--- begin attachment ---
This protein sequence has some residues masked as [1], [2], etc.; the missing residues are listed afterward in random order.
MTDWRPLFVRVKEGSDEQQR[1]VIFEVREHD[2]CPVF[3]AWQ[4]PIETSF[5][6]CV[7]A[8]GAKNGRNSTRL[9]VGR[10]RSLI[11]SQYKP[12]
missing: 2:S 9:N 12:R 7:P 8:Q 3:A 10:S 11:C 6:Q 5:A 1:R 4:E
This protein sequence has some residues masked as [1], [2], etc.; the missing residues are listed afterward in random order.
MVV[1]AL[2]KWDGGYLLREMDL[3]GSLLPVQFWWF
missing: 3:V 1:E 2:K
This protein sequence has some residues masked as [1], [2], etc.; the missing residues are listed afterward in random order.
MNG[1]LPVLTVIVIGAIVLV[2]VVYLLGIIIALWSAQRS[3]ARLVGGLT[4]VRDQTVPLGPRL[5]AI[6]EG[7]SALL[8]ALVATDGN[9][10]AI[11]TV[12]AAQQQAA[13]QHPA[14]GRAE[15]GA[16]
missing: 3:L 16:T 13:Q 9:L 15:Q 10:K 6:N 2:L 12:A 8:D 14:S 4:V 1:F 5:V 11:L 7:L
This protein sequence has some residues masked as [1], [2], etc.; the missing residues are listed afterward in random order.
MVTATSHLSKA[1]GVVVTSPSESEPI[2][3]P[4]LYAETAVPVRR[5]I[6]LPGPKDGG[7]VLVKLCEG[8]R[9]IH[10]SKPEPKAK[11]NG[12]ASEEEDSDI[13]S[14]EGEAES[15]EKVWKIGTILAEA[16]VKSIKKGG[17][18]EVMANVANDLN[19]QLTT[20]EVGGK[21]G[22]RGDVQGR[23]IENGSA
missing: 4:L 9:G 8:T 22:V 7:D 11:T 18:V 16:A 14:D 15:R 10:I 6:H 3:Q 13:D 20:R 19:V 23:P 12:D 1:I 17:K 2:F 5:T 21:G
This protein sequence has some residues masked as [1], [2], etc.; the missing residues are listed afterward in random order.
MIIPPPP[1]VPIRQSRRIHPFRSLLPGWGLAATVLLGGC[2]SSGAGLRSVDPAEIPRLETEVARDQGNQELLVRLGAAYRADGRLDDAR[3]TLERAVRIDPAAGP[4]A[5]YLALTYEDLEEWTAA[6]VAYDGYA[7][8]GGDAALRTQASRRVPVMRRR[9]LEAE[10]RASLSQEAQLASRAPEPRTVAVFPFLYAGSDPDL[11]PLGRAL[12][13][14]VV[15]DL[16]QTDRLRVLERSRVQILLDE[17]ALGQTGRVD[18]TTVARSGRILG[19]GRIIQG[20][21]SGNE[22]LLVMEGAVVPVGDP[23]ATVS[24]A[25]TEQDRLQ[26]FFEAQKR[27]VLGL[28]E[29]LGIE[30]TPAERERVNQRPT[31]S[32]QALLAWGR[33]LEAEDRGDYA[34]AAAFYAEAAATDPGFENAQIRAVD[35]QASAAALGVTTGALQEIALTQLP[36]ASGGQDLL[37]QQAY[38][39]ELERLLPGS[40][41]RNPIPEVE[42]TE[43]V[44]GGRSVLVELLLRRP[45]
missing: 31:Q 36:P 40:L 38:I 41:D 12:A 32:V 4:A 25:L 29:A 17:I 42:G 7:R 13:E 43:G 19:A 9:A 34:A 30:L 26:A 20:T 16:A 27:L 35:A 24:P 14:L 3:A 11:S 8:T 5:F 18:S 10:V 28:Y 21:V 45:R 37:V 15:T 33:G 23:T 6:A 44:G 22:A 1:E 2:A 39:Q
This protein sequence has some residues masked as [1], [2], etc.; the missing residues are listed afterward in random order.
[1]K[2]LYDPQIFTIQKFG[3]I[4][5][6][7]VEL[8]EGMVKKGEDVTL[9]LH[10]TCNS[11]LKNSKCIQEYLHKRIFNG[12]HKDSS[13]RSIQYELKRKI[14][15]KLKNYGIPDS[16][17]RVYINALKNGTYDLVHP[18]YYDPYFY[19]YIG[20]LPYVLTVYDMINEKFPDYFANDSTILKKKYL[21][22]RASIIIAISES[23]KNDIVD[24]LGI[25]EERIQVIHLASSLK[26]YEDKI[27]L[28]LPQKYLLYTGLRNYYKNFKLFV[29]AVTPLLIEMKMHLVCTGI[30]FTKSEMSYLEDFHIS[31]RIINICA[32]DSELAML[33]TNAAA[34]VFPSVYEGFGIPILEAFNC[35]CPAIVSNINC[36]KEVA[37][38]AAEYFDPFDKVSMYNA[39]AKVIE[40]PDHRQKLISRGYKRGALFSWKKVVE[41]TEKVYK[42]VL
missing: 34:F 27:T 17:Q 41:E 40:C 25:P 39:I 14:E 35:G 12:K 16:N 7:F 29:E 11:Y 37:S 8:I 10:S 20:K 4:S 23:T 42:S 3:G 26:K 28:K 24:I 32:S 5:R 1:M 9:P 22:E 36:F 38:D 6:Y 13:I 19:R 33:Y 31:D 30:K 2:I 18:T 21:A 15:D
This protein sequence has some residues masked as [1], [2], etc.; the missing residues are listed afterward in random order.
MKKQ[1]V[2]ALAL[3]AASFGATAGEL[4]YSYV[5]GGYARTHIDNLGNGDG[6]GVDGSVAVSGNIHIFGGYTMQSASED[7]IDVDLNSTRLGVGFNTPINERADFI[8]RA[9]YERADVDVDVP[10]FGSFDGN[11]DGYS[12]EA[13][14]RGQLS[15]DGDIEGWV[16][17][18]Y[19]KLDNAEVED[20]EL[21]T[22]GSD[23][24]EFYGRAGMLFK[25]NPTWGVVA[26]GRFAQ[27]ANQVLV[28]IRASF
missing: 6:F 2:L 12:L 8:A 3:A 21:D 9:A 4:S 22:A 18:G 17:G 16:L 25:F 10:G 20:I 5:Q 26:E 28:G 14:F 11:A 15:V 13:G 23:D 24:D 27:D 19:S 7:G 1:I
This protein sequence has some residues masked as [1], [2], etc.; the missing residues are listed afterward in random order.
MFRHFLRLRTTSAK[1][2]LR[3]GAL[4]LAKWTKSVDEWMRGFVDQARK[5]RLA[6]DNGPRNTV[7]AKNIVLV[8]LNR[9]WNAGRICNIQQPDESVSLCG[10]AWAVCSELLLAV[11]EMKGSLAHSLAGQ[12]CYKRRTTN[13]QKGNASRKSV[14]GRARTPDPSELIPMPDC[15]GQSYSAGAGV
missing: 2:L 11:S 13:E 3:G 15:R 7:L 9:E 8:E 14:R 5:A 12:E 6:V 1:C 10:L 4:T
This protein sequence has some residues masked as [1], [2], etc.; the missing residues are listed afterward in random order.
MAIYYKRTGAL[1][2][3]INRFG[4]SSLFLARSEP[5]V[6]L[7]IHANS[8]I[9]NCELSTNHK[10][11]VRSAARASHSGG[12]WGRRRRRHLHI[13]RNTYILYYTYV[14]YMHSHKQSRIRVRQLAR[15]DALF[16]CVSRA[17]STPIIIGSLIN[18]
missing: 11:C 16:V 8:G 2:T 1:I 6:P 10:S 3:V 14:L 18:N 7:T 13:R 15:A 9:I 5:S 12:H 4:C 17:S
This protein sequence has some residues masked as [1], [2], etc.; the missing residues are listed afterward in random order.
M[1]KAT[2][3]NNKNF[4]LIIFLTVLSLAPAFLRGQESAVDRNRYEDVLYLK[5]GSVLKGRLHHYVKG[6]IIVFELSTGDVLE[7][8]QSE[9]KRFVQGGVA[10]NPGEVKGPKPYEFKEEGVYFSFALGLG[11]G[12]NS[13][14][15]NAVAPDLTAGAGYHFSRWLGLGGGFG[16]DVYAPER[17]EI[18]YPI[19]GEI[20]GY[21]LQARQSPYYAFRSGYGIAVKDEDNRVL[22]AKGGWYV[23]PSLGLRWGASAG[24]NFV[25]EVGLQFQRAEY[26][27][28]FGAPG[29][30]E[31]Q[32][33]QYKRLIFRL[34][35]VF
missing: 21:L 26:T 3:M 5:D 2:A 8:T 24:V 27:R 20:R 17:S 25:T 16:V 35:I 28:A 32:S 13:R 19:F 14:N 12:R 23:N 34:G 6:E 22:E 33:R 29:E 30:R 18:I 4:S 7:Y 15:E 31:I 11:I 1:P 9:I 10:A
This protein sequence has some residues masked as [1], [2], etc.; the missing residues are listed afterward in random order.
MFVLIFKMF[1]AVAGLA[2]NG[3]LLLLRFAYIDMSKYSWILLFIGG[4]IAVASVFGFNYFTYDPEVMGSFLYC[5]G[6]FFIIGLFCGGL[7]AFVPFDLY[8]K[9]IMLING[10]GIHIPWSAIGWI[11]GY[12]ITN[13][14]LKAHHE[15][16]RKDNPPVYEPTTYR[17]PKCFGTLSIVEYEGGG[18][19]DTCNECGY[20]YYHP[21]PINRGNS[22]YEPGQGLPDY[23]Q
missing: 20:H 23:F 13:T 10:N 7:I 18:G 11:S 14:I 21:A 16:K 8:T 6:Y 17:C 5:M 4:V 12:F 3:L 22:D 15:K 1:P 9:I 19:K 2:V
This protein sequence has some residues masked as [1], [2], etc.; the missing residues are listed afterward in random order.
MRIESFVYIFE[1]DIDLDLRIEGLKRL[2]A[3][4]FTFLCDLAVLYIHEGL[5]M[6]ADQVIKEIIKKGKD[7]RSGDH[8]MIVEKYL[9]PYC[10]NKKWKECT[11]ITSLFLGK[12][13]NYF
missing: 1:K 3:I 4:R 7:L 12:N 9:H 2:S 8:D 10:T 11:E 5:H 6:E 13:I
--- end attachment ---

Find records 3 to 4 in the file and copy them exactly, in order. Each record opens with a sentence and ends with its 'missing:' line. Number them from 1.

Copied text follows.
This protein sequence has some residues masked as [1], [2], etc.; the missing residues are listed afterward in random order.
MNG[1]LPVLTVIVIGAIVLV[2]VVYLLGIIIALWSAQRS[3]ARLVGGLT[4]VRDQTVPLGPRL[5]AI[6]EG[7]SALL[8]ALVATDGN[9][10]AI[11]TV[12]AAQQQAA[13]QHPA[14]GRAE[15]GA[16]
missing: 3:L 16:T 13:Q 9:L 15:Q 10:K 6:N 2:L 12:A 8:D 14:S 4:V 1:F 5:V 11:L 7:L
This protein sequence has some residues masked as [1], [2], etc.; the missing residues are listed afterward in random order.
MVTATSHLSKA[1]GVVVTSPSESEPI[2][3]P[4]LYAETAVPVRR[5]I[6]LPGPKDGG[7]VLVKLCEG[8]R[9]IH[10]SKPEPKAK[11]NG[12]ASEEEDSDI[13]S[14]EGEAES[15]EKVWKIGTILAEA[16]VKSIKKGG[17][18]EVMANVANDLN[19]QLTT[20]EVGGK[21]G[22]RGDVQGR[23]IENGSA
missing: 4:L 9:G 8:T 22:V 7:D 11:T 18:V 16:A 14:D 15:R 10:I 6:H 3:Q 13:D 20:R 19:V 23:P 12:D 1:I 17:K 2:F 5:T 21:G